High-speed rail funds approved by California lawmakers

The California state Senate gave a nod of approval to the state's high-speed rail plan on Friday in a make-or-break vote for funding to start construction on a project whose overall cost has been pegged at $68 billion.

The project, expected to take decades to complete, was championed by Democratic Governor Jerry Brown, who says a bullet train network will boost job creation and provide an alternative to car and plane travel in the country's most populous state.

Unions also lobbied hard for what amounts to the most ambitious public works project to date in California, which has a 10.8 percent unemployment rate. Republicans opposed it, saying the project would be a massive financial burden for the state.

But in a 21-16 vote, the state Senate approved an initial round of funding that would include the issuance of $2.6 billion in state bonds, which would in turn unlock $3.2 billion in funds from Washington to build a Central Valley track.

“The Legislature took bold action today that gets Californians back to work and puts California out in front once again,” Governor Jerry Brown said in a statement after the vote.

The initial financing, which passed the Democratic-controlled Assembly by a 51-27 vote on Thursday, would also spend more than $2 billion in a mix of federal, state and local funds on rail projects in urban areas to prepare to link them to a statewide system. Those projects include trains for BART, electrification for Caltrain and funds for Muni's Central Subway.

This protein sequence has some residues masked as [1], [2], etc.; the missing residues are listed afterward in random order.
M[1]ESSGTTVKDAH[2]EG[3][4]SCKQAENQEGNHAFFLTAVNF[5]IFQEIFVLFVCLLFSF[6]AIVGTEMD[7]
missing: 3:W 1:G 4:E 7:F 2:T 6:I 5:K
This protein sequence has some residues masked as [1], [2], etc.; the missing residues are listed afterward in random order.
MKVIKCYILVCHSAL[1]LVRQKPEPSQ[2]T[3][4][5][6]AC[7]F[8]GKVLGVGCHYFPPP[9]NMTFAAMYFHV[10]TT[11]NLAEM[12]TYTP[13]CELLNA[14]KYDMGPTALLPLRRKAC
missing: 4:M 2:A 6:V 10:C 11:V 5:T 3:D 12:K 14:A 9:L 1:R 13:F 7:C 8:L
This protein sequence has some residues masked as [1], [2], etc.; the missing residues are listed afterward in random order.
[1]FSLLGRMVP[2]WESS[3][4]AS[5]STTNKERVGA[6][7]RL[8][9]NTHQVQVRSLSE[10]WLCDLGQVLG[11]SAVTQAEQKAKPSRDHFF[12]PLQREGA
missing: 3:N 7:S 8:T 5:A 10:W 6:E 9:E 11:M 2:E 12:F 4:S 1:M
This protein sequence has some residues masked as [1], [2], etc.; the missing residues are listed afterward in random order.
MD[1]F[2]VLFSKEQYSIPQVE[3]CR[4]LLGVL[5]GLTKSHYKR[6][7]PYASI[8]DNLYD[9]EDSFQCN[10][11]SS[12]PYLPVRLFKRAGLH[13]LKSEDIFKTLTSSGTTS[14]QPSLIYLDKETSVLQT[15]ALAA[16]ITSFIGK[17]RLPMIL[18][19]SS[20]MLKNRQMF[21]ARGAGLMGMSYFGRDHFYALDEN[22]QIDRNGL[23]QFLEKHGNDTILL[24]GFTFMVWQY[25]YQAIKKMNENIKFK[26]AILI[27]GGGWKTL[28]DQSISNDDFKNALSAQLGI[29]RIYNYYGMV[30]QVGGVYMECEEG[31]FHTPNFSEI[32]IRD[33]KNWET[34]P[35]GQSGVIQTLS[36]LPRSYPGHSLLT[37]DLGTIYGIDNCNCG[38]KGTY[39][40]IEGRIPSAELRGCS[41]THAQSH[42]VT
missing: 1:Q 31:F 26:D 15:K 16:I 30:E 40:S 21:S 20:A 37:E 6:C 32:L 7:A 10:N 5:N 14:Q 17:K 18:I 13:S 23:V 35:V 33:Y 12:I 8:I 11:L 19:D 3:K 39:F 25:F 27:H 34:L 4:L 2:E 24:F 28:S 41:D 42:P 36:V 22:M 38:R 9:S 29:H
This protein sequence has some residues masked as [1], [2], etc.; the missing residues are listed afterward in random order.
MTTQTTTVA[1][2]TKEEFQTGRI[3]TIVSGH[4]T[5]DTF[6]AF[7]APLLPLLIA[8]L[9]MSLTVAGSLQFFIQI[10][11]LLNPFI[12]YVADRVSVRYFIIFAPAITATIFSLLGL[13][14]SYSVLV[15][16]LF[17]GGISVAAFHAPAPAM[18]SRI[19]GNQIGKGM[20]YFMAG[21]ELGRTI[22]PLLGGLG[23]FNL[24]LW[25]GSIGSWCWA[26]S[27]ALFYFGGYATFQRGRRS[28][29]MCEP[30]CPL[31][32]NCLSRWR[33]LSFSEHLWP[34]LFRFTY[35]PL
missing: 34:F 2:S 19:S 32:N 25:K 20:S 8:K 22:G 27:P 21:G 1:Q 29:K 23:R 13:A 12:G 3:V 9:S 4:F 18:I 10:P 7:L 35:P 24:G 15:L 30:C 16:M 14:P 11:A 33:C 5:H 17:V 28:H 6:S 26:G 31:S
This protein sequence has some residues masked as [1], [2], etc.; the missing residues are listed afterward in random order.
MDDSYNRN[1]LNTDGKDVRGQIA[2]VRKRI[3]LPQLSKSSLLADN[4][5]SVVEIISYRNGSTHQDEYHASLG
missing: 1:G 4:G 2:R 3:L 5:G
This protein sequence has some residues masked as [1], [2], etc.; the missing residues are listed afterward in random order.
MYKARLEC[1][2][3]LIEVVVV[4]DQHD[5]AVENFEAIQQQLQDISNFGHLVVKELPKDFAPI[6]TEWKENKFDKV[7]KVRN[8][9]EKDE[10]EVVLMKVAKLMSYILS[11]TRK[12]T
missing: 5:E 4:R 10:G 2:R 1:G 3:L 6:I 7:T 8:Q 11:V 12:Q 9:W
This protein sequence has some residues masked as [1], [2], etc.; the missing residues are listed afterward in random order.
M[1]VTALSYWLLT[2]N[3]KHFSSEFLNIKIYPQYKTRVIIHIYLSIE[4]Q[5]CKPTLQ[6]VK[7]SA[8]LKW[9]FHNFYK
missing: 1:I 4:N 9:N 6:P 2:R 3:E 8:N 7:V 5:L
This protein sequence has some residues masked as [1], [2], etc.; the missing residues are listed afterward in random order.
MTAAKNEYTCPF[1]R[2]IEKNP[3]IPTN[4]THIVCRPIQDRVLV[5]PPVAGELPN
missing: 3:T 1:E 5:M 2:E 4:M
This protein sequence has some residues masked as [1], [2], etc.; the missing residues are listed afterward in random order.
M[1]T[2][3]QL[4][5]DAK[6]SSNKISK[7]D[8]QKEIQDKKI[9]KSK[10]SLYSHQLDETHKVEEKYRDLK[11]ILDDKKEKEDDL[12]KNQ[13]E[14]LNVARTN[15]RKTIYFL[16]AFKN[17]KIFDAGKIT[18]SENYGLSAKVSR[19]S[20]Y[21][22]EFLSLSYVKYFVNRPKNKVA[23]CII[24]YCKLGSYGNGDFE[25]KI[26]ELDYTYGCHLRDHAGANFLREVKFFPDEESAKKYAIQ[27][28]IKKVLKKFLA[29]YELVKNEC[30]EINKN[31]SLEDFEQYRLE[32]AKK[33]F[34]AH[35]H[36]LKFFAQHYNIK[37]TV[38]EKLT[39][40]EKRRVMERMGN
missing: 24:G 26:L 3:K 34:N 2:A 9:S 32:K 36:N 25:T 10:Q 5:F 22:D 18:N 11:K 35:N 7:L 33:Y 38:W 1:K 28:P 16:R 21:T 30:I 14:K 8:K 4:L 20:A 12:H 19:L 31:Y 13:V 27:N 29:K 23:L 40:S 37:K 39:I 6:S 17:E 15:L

Outside the Senate chamber, union representatives counted votes closely and cheered when it became clear the bill would be approved.

“Literally, this project means tens of thousands of jobs,” said Mark Kyle, director of government affairs for the Operating Engineers Local Union No. 3, which was among the bill's supporters.

Kyle, whose group represents operators of large construction equipment, added he was confident the High Speed Rail Authority would attract private money to help build the entirety of its planned system.

Voter sentiment on the high-speed rail line has soured since a 2008 statewide vote in which Californians approved nearly $10 billion in state debt to help finance the plan. A June USC Dornsife/Los Angeles Times poll found that a majority of voters would oppose the project if given another chance to vote on it.

The California high-speed rail project is the centerpiece of President Barack Obama's priority to upgrade the nation's transportation infrastructure, a goal he highlighted in this year's state of the union address.

The United States has fallen sharply in the World Economic Forum's ranking of national infrastructure systems in recent years. In its 2007-2008 report, U.S. infrastructure ranked sixth in the world but fell to 16th in the 2011-2012 report.

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